As I type, three of my close friends who are teachers are lying down in a dark room with a gin and tonic, following Ofsted inspections.
I can usually tell when I’m visiting a school and they’re "having their Ofsted" (even if the teacher I’m working with doesn’t immediately confess it to me, in hushed tones, in the same way you’d say: "I just had my smear test").
For a start, there are usually flowers in reception. I’m also usually instructed, Davina McCall-style, "Please don't swear during my class" (not that I’m accustomed to turning the air blue, you understand, but I will throw in the occasional ‘crap’, or something stronger for the sixth form).
I remember when my own school was having its Ofsted. I was actively kept away from the inspectors because my teachers feared I’d have too many opinions about what the school was getting wrong (difficult to believe, I realise).
In other words, everyone knows that the school that is presented to an Ofsted inspector is a sanitised version and, most of the time, it’s just funny (/multiple-stress-inducing for school staff).
Yet Ofsted's wading into wellbeing has a more sinister side.
I’ve written previously in my column about the impact of Ofsted effectively counting incidents of bullying in school records and refusing to give an "outstanding" label to any school which has recorded above a certain number.
With no legal obligation for schools to note bullying incidents, this has led to an education culture which denies that bullying exists, which believes a paragraph-long anti-bullying policy on a website will suffice to tackle a problem they have, usually, severely underestimated.
Schools can only do so much
I’ve also written previously about the new, more effusive Ofsted wellbeing criteria and how these have been introduced without first putting in place sufficient resources, funding or training for school staff to be able to support children’s wellbeing effectively.
Add to this Sir Antony Seldon’s recent suggestion of wellbeing league tables and it is clear that the future is one in which schools will be measured just as much on their ability to provide pastoral support as they will their academic performance. This has left many campaigners, myself included, scratching their heads and saying, "Erm….that’s not what we meant."
There are multiple flaws in what appears to be a shambolic and ill-thought-out new drive towards improving wellbeing in schools, but the largest is that the idea relies on measuring pupil mental health (as opposed to the resources and strategies put in place to support them).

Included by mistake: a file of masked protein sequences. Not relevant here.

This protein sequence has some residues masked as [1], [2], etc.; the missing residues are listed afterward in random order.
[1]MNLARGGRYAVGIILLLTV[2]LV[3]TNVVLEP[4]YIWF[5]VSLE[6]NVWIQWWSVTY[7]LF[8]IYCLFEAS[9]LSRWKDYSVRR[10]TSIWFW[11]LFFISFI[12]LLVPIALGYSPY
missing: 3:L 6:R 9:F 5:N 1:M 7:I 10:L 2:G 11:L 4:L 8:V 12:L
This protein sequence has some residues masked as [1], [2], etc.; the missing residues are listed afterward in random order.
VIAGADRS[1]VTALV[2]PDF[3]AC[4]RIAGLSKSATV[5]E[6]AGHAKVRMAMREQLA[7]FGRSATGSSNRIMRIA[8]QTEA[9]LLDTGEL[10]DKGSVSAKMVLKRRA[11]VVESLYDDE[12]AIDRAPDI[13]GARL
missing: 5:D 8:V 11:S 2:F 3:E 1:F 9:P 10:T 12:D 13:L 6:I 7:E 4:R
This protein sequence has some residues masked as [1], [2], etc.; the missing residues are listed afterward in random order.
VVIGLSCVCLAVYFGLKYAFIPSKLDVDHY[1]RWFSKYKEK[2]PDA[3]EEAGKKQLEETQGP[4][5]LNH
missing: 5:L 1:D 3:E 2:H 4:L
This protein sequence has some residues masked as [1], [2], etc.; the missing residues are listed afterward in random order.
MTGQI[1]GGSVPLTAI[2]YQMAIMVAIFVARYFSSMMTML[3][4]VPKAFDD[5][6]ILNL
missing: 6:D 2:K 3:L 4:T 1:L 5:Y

This will, inevitably, lead to a practice of "hiding away" children with mental or emotional health issues, or to heads insisting that they "don’t have mental health problems, here" – in just the same way as bullying is currently ignored and denied.
Mental ill health is not only inevitable for a certain percentage of the population, it’s also influenced by a multitude of factors over which a school cannot be expected to exert any control. These include economic and family background, genetics, personality type, early trauma, housing and parenting, all of which are factors in a person’s level of mental wellbeing, and all of them fall outside of the jurisdiction of schools.
Pupils could be denied places
Furthermore, with a growing number of schools not controlled by local authorities, my greatest fear is that children with a history of mental illness, or who come from backgrounds which make them vulnerable to future mental health problems, will find it difficult to gain a school place, because their very attendance might adversely affect the school’s Ofsted rating, or place within a league table.
In short, if the agenda is, as was so passionately stated by the Department for Education in the summer of 2015, to reduce stigma around mental health, these initiatives will have absolutely the opposite effect.
Schools are well placed to equip children with basic strategies for universal good mental health (the mental health equivalents of eating well and taking regular exercise). These can be taught through PSHE and practised within the culture of a school.
School staff are also well placed, if appropriately trained, to spot early symptoms of mental illness and respond to pupils who come to them in crisis (by pointing them in the direction of appropriate, qualified support: this must exist for the system to be effective, but that’s a topic for another column).
This is, in my humble opinion, where a school’s responsibility for pupil mental health should end.
Most schools aren’t, in my experience, adequately equipped to do the above in the most effective way possible (although they are trying). Obstacles such as lack of training and support, a non-mandatory PSHE programme and not enough hours in the day stand in their way.
It would be shrewd to focus on getting the above right, rather than handing schools more responsibility than they can handle and measuring them on their performance using flawed criteria.
Asking schools to take full responsibility for the entirety of pupil wellbeing is akin to lobbing them an almighty bath tub. The baby is in there somewhere, but right now all I can see is murky, misguided bath water.
Natasha Devon is the former UK government mental health champion for schools and founder of the Body Gossip Education Programme and the Self-Esteem Team. She tweets as @NatashaDevonMBE